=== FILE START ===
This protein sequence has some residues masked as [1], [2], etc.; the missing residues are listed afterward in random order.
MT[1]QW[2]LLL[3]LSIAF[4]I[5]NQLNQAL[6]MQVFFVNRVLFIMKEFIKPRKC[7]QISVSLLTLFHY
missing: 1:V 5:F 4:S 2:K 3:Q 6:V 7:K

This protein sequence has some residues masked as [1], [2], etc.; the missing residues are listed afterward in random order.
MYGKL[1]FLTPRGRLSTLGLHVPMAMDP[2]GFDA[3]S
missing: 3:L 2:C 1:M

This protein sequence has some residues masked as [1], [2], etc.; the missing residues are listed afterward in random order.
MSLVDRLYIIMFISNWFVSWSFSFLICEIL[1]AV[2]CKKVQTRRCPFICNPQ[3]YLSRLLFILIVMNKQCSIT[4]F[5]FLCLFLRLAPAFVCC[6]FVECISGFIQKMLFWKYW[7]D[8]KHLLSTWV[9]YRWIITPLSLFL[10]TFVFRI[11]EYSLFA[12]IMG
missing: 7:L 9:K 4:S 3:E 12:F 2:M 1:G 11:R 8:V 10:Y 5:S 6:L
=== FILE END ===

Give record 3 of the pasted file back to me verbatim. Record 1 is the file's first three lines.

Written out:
This protein sequence has some residues masked as [1], [2], etc.; the missing residues are listed afterward in random order.
MSLVDRLYIIMFISNWFVSWSFSFLICEIL[1]AV[2]CKKVQTRRCPFICNPQ[3]YLSRLLFILIVMNKQCSIT[4]F[5]FLCLFLRLAPAFVCC[6]FVECISGFIQKMLFWKYW[7]D[8]KHLLSTWV[9]YRWIITPLSLFL[10]TFVFRI[11]EYSLFA[12]IMG
missing: 7:L 9:K 4:S 3:E 12:F 2:M 1:G 11:R 8:V 10:Y 5:S 6:L